In an effort to measure the impact of COVID-19, a number of experts are turning to a measure called excessive deaths.
Excessive deaths occur when deaths during a current time period are greater than what would be expected based on an average of deaths over a previous time period.
The measure of excess deaths does not depend on identifying the cause of death, it simply reveals that deaths occurred. This approach gets past the controversy of assigning a cause and focuses on deaths related to past expectations.
For example, the CDC reported that in New York City during March 11–May 2, 2020, a total of 32,107 deaths were reported. Of these deaths, 24,172 were found to be in excess of the seasonal expected baseline.
Is there evidence of excessive deaths in Florida?
The chart below shows weekly deaths in Florida for 2018, 2019 and for the first 15 weeks of 2020 (week ending April 11, 2020). The source of the data is the CDC.
In week 15, which is highlighted below, there were 4,330 deaths reported. During the same week in 2018 there were 3,896 deaths and in 2019 there were 4,153 deaths.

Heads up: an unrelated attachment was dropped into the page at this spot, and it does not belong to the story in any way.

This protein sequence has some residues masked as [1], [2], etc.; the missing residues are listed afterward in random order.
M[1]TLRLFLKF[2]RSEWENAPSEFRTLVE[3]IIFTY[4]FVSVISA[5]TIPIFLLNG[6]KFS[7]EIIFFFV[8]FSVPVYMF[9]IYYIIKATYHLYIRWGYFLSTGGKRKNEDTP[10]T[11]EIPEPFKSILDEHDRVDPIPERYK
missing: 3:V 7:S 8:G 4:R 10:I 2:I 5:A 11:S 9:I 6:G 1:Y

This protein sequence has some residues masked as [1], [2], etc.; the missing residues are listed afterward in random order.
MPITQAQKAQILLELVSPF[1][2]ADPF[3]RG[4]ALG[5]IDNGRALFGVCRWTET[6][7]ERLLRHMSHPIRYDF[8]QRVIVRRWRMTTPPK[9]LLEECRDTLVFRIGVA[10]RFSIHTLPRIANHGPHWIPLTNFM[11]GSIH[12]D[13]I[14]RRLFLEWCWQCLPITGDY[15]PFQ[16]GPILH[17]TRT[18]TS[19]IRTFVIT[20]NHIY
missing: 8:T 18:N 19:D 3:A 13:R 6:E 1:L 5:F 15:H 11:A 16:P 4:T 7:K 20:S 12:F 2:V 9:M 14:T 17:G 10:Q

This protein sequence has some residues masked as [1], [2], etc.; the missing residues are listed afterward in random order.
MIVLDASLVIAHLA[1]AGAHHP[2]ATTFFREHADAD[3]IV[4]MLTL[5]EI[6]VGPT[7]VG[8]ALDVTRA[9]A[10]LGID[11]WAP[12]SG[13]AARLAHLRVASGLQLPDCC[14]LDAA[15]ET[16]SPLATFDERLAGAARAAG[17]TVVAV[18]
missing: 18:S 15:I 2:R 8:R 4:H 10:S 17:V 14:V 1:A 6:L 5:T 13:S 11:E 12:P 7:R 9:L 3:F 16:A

Looking at cumulative deaths through week 15, there were 63,825 in 2018, 61,756 in 2019, and 64,092 in 2020.
Based on the cumulative numbers, excessive deaths in 2020 could be estimated to be 1-3%.
What about another state?
Provided below is a graph that shows the weekly deaths from 2015 to 2019 in Massachusetts compared to 2020. The graph shows that excessive deaths – as defined by the 2015-2019 trends – are being surpassed during weeks 13-15.
During week 15, excess deaths are a over 100% of what was to be expected.
The Massachusetts experience is comparable to other states in the Northeast. What is happening in Florida, related to excessive deaths, is comparable to the situation in Georgia. These numbers explain, in part, why Georgia and Florida are further along in re-opening their economies.
TR will update the data as the CDC processes more information on fatalities.